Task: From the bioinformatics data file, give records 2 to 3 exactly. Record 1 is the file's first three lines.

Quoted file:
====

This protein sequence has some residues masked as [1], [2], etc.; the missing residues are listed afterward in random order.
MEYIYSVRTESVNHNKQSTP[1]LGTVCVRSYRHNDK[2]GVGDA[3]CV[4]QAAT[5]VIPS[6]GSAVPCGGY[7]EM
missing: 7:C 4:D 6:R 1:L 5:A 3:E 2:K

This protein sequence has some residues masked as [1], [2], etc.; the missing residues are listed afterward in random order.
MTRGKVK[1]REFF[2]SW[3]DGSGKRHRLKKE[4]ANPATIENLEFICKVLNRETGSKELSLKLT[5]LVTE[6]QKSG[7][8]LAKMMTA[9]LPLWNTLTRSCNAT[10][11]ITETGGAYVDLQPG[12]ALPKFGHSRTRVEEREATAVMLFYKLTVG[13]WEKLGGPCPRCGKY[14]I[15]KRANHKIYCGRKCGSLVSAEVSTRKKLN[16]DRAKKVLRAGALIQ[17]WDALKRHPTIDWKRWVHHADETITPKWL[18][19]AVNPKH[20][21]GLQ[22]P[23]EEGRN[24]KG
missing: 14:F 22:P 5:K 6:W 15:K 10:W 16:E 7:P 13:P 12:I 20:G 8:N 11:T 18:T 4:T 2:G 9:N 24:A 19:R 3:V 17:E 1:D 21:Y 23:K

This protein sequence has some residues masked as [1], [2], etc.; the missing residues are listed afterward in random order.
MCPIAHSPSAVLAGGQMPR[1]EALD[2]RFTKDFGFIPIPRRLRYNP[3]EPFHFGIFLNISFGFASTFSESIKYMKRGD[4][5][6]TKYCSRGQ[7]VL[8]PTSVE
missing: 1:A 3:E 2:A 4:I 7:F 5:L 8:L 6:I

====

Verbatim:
This protein sequence has some residues masked as [1], [2], etc.; the missing residues are listed afterward in random order.
MTRGKVK[1]REFF[2]SW[3]DGSGKRHRLKKE[4]ANPATIENLEFICKVLNRETGSKELSLKLT[5]LVTE[6]QKSG[7][8]LAKMMTA[9]LPLWNTLTRSCNAT[10][11]ITETGGAYVDLQPG[12]ALPKFGHSRTRVEEREATAVMLFYKLTVG[13]WEKLGGPCPRCGKY[14]I[15]KRANHKIYCGRKCGSLVSAEVSTRKKLN[16]DRAKKVLRAGALIQ[17]WDALKRHPTIDWKRWVHHADETITPKWL[18][19]AVNPKH[20][21]GLQ[22]P[23]EEGRN[24]KG
missing: 14:F 22:P 5:K 6:W 15:K 10:W 16:E 7:P 13:P 12:I 20:G 8:N 11:T 18:T 4:T 2:G 9:N 24:A 19:R 3:V 17:E 1:D 21:Y 23:K

This protein sequence has some residues masked as [1], [2], etc.; the missing residues are listed afterward in random order.
MCPIAHSPSAVLAGGQMPR[1]EALD[2]RFTKDFGFIPIPRRLRYNP[3]EPFHFGIFLNISFGFASTFSESIKYMKRGD[4][5][6]TKYCSRGQ[7]VL[8]PTSVE
missing: 1:A 3:E 2:A 4:I 7:F 5:L 8:L 6:I